My winter kind of starts from November and goes through May. And then I’ve got June where I just take off, go on a surf trip and then in the middle of July I’m back in Australia doing the winter – so there’s a really short period before the Southern winter and before the Northern winter that I work in physical training. There’s a little bit of gym work but mostly just being active and not using heavy weights – if I can squat my body weight cool, but I try and do workouts that really relate directly to my movements in snowboarding. So it’s light weight, but a lot of reps and explosive movements.

What about staying healthy?

TB: I grew up with a mother who was an absolute health fanatic – I don’t think I knew what sweets were until I went to school.

Mum would make her own bread – like everything that is cool and hip and new age now, my mum was doing 30 years ago. So she gave us a good head start in that realm. But that being said, I like to binge – I love chocolate.

I think when I listen to my body I give it what it wants and I eat pretty clean wholesome foods: meat when I feel like it and lots of fruit and veg.


With the kids.

What about when you’re out on the slopes all day?

TB: I take a protein shake and some bars, nuts – just anything, whole-foods. One ingredient.

You moved from the slopes to dancing – tell me about it. How was Dancing with the Stars?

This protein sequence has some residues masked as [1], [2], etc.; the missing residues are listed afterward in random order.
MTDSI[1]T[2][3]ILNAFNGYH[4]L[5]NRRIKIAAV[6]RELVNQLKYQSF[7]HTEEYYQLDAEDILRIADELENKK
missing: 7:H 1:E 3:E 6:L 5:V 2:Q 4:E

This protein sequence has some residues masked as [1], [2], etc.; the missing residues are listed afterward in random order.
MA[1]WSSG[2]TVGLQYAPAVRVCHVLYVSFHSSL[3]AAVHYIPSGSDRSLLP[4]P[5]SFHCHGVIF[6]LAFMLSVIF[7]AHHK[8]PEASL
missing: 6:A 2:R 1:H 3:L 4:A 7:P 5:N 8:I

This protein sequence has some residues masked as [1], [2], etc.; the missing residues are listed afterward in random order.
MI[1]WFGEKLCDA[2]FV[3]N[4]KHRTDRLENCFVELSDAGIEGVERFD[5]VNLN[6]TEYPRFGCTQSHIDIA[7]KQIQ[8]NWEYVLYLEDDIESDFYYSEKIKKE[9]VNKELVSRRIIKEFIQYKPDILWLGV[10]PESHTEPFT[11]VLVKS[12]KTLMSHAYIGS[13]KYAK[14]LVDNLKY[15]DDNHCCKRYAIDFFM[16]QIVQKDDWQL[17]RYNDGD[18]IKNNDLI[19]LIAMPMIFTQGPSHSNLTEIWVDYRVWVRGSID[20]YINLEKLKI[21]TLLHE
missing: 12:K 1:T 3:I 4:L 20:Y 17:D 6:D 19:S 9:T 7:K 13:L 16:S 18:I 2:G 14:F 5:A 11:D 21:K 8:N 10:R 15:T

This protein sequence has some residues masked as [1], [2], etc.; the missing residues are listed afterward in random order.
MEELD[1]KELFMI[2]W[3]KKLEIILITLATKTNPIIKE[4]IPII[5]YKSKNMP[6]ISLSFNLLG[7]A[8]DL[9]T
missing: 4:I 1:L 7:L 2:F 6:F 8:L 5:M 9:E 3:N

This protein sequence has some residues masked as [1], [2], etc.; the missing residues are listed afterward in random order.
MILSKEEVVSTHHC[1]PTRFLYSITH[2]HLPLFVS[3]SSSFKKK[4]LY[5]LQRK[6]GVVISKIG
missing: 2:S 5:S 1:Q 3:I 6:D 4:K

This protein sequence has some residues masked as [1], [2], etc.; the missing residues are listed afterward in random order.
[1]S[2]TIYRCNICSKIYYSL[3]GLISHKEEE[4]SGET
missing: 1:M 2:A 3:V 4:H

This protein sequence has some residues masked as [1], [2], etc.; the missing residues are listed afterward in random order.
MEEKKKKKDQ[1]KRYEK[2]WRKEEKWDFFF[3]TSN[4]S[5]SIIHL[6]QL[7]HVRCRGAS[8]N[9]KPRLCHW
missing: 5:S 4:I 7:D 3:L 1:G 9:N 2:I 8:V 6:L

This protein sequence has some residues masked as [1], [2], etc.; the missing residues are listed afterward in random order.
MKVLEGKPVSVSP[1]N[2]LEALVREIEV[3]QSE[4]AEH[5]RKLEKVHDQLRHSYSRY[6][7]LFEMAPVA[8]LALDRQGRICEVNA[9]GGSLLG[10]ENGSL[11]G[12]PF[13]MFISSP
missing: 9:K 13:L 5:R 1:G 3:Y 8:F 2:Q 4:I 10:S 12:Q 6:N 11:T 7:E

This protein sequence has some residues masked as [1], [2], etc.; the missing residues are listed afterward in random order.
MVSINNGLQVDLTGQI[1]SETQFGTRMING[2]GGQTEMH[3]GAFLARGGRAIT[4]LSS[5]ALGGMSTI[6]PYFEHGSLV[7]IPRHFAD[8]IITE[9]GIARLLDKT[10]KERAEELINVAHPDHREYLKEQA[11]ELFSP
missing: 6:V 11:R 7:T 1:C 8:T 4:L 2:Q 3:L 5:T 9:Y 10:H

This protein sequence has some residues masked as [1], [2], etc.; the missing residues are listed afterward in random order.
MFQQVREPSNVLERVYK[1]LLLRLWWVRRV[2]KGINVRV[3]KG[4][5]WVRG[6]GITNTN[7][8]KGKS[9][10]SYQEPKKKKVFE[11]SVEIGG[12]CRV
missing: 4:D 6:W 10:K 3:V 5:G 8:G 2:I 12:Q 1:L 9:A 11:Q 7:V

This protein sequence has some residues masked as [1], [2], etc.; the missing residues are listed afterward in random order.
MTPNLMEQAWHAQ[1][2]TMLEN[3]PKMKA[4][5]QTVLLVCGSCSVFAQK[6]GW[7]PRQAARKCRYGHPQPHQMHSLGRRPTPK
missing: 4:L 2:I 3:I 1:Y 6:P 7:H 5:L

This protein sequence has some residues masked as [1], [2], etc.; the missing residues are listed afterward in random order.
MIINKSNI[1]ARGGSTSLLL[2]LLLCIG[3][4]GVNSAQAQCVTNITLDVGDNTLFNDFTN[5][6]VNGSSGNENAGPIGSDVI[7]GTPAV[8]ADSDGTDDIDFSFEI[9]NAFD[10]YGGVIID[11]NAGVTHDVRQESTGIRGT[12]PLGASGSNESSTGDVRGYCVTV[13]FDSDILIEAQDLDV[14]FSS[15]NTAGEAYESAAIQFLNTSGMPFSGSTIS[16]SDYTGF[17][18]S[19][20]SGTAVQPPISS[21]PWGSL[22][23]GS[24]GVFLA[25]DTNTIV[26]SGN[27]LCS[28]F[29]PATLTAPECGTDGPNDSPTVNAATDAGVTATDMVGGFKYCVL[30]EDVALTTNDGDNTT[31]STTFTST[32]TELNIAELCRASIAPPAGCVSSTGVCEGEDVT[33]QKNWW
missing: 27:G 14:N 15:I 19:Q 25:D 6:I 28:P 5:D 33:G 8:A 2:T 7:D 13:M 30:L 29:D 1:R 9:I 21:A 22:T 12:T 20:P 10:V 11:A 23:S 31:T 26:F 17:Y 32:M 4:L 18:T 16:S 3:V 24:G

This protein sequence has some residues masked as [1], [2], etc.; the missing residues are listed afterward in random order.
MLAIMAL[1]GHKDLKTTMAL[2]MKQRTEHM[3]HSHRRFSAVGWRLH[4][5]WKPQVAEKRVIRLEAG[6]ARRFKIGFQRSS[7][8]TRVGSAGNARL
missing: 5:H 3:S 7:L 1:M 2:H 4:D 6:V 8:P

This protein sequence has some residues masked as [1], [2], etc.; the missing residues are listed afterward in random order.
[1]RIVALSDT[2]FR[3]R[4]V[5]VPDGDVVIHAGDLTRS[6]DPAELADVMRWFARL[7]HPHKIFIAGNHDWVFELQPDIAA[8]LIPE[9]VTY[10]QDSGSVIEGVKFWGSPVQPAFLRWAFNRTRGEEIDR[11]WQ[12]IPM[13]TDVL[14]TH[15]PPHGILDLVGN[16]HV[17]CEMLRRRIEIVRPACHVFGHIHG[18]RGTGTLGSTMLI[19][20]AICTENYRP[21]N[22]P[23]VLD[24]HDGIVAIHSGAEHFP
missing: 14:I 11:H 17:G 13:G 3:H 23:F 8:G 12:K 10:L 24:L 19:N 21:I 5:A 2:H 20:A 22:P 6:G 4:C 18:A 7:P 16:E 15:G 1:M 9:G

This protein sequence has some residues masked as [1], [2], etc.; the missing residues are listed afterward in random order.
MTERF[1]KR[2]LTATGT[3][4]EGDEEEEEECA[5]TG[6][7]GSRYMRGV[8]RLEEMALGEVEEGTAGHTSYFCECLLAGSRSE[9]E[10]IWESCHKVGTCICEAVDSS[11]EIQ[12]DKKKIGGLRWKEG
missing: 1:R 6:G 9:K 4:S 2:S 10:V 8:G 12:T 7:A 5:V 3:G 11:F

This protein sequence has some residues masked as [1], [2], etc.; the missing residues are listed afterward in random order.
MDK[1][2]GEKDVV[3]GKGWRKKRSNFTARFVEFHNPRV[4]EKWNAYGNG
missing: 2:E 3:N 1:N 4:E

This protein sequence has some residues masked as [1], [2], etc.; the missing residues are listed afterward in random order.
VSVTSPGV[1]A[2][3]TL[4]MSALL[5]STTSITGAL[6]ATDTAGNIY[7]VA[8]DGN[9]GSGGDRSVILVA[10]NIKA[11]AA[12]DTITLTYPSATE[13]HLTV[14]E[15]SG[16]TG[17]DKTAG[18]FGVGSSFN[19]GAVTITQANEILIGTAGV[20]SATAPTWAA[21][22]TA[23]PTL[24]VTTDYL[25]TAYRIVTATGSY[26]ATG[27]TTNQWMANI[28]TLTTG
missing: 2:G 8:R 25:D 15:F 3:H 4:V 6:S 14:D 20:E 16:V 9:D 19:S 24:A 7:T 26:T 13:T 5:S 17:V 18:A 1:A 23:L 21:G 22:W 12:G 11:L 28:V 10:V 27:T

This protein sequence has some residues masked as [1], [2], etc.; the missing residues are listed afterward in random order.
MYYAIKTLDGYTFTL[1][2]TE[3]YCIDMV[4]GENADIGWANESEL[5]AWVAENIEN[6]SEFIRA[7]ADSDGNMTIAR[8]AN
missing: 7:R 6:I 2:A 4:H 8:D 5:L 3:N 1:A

TB: It’s funny, I couldn’t think of anything worse than Dancing with the Stars and I’d said no to it since the Vancouver Games. And I was at Thredbo dancing  – not this past winter the winter before – and on the dance floor there was this French man who took me for a spin and he was spinning me and tipping me and everything and I thought ‘Oh my gosh’ – it was the best night on the dance floor I’ve ever had. So I decided if I got asked to go on Dancing with the Stars again I was going to do it. That was the motivation.

It was a really, really cool experience. Intense, in different ways than I ever thought – I knew it would be physically demanding and I’d be on my feet all day but it was like – I guess I didn’t quite think that it would be this like show biz. You have to act and bring out all sorts of different emotions. So I definitely grew in ways that I didn’t expect. Which was challenging and exciting and hard at times.